I was honestly surprised by how they responded. They kept telling me, “Mommy, I love you. Mommy, thank you so much.” I realize two things were probably going on: They were happy to be included in what Mommy was doing, of course (as 3- and 5-year-olds still are), but something about the organizing itself was filling up their little hearts.

Although I involved them in the process without too much deep thought, their reaction to helping me made me realize the value of involving the children in organizing projects:

1) They find things they forgot they had. Two things in our home are kind of like Christmas: When I come home from shopping at a consignment sale and when we rotate or organize the kids’ toys. While Danny and Elora were helping sort through their art supplies and toys, they got really excited about things that were too jumbled up for them to access or even remember they had. “Discovering” them breathed new life into things we already have.

organizing with kids-2a

2) Sorting in a real-life setting is educational and practical. Sorting is an important activity for young children. It teaches them to look at things and consider what’s the same and what’s different and how to categorize things in various ways. Sorting is a building block for both math skills and language development. Sorting through helping with a real-life organizing task melds an educational activity with a practical skill — and that’s very high on the the list of the kinds of activities I want to do with my children.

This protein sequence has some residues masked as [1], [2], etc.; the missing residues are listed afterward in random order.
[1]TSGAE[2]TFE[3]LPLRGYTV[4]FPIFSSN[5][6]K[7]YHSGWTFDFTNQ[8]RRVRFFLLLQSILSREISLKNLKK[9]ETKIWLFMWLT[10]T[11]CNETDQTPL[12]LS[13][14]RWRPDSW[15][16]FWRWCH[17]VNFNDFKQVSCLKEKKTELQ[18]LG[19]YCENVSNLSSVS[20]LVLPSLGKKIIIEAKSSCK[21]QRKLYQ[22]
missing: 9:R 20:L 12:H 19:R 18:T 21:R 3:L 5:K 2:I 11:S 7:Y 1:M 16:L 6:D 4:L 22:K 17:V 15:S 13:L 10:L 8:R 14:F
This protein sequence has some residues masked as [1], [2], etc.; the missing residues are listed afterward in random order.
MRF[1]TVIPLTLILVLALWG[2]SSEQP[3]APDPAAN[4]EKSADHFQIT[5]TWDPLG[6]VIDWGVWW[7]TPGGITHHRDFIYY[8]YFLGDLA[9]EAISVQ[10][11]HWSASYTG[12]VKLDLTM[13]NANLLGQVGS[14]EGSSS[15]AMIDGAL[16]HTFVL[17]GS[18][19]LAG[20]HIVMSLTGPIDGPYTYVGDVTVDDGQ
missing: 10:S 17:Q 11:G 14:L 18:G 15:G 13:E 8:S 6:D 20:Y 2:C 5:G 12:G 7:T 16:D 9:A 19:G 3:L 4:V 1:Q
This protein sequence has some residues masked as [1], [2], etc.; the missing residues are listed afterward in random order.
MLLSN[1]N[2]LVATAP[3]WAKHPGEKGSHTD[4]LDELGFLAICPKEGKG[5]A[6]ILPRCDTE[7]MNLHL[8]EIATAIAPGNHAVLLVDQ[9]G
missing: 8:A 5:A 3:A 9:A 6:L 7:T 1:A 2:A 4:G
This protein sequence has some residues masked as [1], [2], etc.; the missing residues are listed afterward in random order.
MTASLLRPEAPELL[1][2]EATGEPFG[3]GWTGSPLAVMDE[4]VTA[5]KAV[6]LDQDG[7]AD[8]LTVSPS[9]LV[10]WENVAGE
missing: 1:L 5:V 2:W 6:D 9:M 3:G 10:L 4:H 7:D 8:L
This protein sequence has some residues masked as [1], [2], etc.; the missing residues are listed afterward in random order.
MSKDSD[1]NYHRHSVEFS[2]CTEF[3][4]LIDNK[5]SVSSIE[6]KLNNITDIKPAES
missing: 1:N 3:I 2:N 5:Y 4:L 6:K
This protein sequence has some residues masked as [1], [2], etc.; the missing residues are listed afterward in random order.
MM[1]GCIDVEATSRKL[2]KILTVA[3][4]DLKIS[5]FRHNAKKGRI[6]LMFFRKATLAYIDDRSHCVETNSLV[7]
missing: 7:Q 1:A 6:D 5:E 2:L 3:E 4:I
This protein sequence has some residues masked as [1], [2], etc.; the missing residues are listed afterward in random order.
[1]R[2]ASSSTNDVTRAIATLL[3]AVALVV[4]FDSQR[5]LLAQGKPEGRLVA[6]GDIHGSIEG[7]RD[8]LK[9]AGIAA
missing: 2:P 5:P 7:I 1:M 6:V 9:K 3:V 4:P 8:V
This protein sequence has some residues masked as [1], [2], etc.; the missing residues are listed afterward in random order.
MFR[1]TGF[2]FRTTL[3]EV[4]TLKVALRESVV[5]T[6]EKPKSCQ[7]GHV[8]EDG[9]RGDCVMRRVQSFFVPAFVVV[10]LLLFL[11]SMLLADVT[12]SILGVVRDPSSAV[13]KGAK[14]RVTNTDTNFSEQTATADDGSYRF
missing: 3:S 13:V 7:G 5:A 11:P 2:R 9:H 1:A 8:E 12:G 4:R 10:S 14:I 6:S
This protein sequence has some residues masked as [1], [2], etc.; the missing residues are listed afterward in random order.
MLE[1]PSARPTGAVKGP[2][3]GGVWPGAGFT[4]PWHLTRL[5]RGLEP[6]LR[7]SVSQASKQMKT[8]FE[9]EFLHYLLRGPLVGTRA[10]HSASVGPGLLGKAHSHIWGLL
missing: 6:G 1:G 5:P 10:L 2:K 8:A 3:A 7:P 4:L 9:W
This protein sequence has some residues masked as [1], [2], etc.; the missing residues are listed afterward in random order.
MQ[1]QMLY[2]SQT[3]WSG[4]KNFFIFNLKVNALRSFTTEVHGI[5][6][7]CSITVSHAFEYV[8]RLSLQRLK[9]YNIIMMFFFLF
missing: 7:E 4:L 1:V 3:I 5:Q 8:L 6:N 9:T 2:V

organizing with kids-1-2a

3) They can practice working together. In the already pleasant atmosphere of them helping me and me helping them, the kids were primed to work with each other nicely and were able to practice manners and collaboration: “Danny could you pass me that crayon?” and “Oh, sorry Elora, excuse me.” I was able to model teamwork with them and they were able to apply it immediately both with me and each other.

organizing with kids-5a

4) They feel loved. Their outpouring of love to me made me realize that by letting them help me they must really be feeling loved by me. It’s easy to attribute this to the fact that I was including them in something I was doing, but I also think there was something more going on. I think that by taking the time for them to see me taking care of their things, and including them in my process, they knew that their things — and by extension, they — were important to me.

5) Appreciation and an incentive to keep things neat. By seeing how much work and how long it took for us to organize their things, they realize the labor and consideration it takes to organize. And by involving their time and energy, they feel invested in the project. This leads to a healthy kind of pride in a job well done (you should have seen them beaming at Daddy when they showed him what they did) and, moreover, a huge incentive to keep their things neat.

organizing with kids-6a

Whether I do it myself or involve them in the process, I can see the effect that organized surroundings have on the children. They are calmer, less “lost” in terms of deciding what to do or play with, and much, much more apt to put things away where they belong. Involving them in the act of organizing makes the process even more valuable than the end result, and I hope to remember to do this more often.

Have you observed similar effects when organizing either for or with your children? Share in the comments.